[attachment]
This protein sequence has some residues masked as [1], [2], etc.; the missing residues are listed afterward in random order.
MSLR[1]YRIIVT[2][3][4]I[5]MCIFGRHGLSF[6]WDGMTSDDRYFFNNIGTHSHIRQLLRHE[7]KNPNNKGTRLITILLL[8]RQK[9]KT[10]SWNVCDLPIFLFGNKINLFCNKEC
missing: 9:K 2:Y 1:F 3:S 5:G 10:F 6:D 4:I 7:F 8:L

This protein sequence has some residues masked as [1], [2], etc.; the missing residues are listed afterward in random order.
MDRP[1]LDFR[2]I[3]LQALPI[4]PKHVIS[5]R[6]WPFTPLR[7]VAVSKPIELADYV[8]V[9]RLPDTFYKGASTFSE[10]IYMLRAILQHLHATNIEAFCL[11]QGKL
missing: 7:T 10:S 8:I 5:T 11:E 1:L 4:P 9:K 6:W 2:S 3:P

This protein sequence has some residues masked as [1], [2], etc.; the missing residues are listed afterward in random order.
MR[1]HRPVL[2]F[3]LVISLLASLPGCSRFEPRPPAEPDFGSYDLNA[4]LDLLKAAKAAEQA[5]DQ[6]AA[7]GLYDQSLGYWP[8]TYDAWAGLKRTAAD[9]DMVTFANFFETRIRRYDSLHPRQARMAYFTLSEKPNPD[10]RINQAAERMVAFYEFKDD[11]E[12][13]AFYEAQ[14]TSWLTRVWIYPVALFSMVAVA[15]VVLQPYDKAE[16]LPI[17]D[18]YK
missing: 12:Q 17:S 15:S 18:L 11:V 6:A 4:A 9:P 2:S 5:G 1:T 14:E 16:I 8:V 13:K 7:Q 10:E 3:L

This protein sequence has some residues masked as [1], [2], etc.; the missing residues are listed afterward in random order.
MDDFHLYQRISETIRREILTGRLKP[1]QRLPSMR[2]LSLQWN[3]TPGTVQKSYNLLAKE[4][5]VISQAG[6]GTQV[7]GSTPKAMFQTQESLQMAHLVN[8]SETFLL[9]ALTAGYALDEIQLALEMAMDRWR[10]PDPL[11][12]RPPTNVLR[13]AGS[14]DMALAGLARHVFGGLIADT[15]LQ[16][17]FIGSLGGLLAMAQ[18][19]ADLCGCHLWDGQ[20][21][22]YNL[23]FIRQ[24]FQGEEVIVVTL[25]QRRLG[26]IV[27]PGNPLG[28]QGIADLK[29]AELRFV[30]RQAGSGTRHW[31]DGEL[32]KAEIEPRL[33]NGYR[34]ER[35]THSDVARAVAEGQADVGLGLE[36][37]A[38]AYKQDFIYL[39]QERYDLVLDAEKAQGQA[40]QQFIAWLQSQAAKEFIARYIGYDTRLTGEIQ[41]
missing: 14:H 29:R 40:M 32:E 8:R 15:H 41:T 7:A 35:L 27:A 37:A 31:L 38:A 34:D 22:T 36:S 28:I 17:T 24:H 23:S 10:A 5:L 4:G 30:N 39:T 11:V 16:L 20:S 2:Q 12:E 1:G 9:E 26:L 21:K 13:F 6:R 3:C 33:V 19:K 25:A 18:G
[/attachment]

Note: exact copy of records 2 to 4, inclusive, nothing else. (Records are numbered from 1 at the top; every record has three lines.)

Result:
This protein sequence has some residues masked as [1], [2], etc.; the missing residues are listed afterward in random order.
MDRP[1]LDFR[2]I[3]LQALPI[4]PKHVIS[5]R[6]WPFTPLR[7]VAVSKPIELADYV[8]V[9]RLPDTFYKGASTFSE[10]IYMLRAILQHLHATNIEAFCL[11]QGKL
missing: 7:T 10:S 8:I 5:T 11:E 1:L 4:P 9:K 6:W 2:S 3:P

This protein sequence has some residues masked as [1], [2], etc.; the missing residues are listed afterward in random order.
MR[1]HRPVL[2]F[3]LVISLLASLPGCSRFEPRPPAEPDFGSYDLNA[4]LDLLKAAKAAEQA[5]DQ[6]AA[7]GLYDQSLGYWP[8]TYDAWAGLKRTAAD[9]DMVTFANFFETRIRRYDSLHPRQARMAYFTLSEKPNPD[10]RINQAAERMVAFYEFKDD[11]E[12][13]AFYEAQ[14]TSWLTRVWIYPVALFSMVAVA[15]VVLQPYDKAE[16]LPI[17]D[18]YK
missing: 12:Q 17:S 15:S 18:L 11:V 6:A 4:A 9:P 2:S 5:G 1:T 14:E 16:I 8:V 13:K 7:Q 10:E 3:L

This protein sequence has some residues masked as [1], [2], etc.; the missing residues are listed afterward in random order.
MDDFHLYQRISETIRREILTGRLKP[1]QRLPSMR[2]LSLQWN[3]TPGTVQKSYNLLAKE[4][5]VISQAG[6]GTQV[7]GSTPKAMFQTQESLQMAHLVN[8]SETFLL[9]ALTAGYALDEIQLALEMAMDRWR[10]PDPL[11][12]RPPTNVLR[13]AGS[14]DMALAGLARHVFGGLIADT[15]LQ[16][17]FIGSLGGLLAMAQ[18][19]ADLCGCHLWDGQ[20][21][22]YNL[23]FIRQ[24]FQGEEVIVVTL[25]QRRLG[26]IV[27]PGNPLG[28]QGIADLK[29]AELRFV[30]RQAGSGTRHW[31]DGEL[32]KAEIEPRL[33]NGYR[34]ER[35]THSDVARAVAEGQADVGLGLE[36][37]A[38]AYKQDFIYL[39]QERYDLVLDAEKAQGQA[40]QQFIAWLQSQAAKEFIARYIGYDTRLTGEIQ[41]
missing: 14:H 29:R 40:M 32:E 8:R 15:H 41:T 7:A 35:L 27:A 37:A 31:L 38:A 34:D 22:T 36:S 28:I 17:T 24:H 23:S 10:A 5:L 4:G 30:N 39:T 11:V 16:L 20:S 2:Q 12:E 1:G 9:E 26:L 21:K 13:F 6:R 3:C 33:V 19:K 25:A 18:G